NGC 2859 -- Barred Lenticular Galaxy in Leo Minor
A Dim Lenticular Galaxy in the Little Lion
On March 7th we were provided the most transparent skies that we ever get over Central
Maryland.  At a local park, I could make out all the stars that compose the Little Dipper.
That means that I could see 5th magnitude stars overhead (that is a full magnitude fainter
than I can get at the house on a good night).  Of course, the sky quickly degenerated near
the light polluted horizons, but still from where I live this level of sky transparency is
unfortunately rare.  

I keep a list of failures – objects that I think might be possible to observe but continuously
elude me from Central Maryland.  This list is sadly quite long.  I pulled the list out on the
night of March 7th due to the quality of the skies and with the 110mm refractor claimed
victory (finally) over several hard-to-get Deep Sky Objects. The Barred Lenticular Galaxy,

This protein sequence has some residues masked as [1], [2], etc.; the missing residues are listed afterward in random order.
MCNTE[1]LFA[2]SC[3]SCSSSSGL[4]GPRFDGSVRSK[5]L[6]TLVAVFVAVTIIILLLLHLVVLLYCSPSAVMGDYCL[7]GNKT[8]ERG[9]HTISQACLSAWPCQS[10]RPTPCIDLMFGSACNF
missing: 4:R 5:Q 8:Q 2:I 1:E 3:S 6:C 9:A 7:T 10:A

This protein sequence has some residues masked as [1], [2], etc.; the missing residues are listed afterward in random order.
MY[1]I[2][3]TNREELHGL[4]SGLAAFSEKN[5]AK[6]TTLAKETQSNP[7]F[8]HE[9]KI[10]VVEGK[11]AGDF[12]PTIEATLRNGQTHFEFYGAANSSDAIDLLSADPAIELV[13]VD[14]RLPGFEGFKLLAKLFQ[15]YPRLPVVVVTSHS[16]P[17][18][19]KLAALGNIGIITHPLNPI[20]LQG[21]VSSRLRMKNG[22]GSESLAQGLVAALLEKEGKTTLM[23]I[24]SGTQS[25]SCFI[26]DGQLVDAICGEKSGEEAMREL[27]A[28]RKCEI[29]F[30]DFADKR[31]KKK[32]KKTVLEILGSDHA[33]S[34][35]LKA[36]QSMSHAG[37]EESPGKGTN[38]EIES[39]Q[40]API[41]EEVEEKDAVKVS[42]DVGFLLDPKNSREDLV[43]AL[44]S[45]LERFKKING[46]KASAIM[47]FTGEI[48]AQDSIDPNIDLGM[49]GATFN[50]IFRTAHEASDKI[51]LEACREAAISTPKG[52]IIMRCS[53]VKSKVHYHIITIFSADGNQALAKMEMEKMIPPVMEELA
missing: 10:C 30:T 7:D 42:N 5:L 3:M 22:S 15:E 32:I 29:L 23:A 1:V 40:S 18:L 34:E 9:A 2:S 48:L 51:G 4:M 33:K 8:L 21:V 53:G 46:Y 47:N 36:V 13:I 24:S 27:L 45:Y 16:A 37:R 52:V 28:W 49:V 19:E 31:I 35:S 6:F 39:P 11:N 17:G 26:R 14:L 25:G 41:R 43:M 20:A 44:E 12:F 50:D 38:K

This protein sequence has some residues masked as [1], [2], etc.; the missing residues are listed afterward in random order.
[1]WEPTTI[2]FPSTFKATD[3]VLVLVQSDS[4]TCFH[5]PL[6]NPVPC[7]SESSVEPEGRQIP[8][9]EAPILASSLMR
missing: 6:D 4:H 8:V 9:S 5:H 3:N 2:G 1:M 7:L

NGC 2782, in Leo Minor was a good example.  Even on such a good night it still was not
easy in the telescope and required some work.

NGC 2782 is one of the most difficult of the Herschel 400 objects for me to get in the small
refractor from my area in Central Maryland.  This was my 4th attempt from local Parks near
my house to see it.  But tonight, was the night.  It was very faint, but with some effort, I could
see the slightly brighter core within the tiny fuzz ball.  In large professional telescopes, NGC
2782, is unique in having a double-barred disk.  It also has a supermassive Black Hole at its
center with a mass of 105 million times that of our sun.

Of course, I could not see any of the full grander in this faint galaxy.  I was just glad to finally
find it in the small refractor.  I confess that there is always a degree of satisfaction in
removing at object from my list of failures.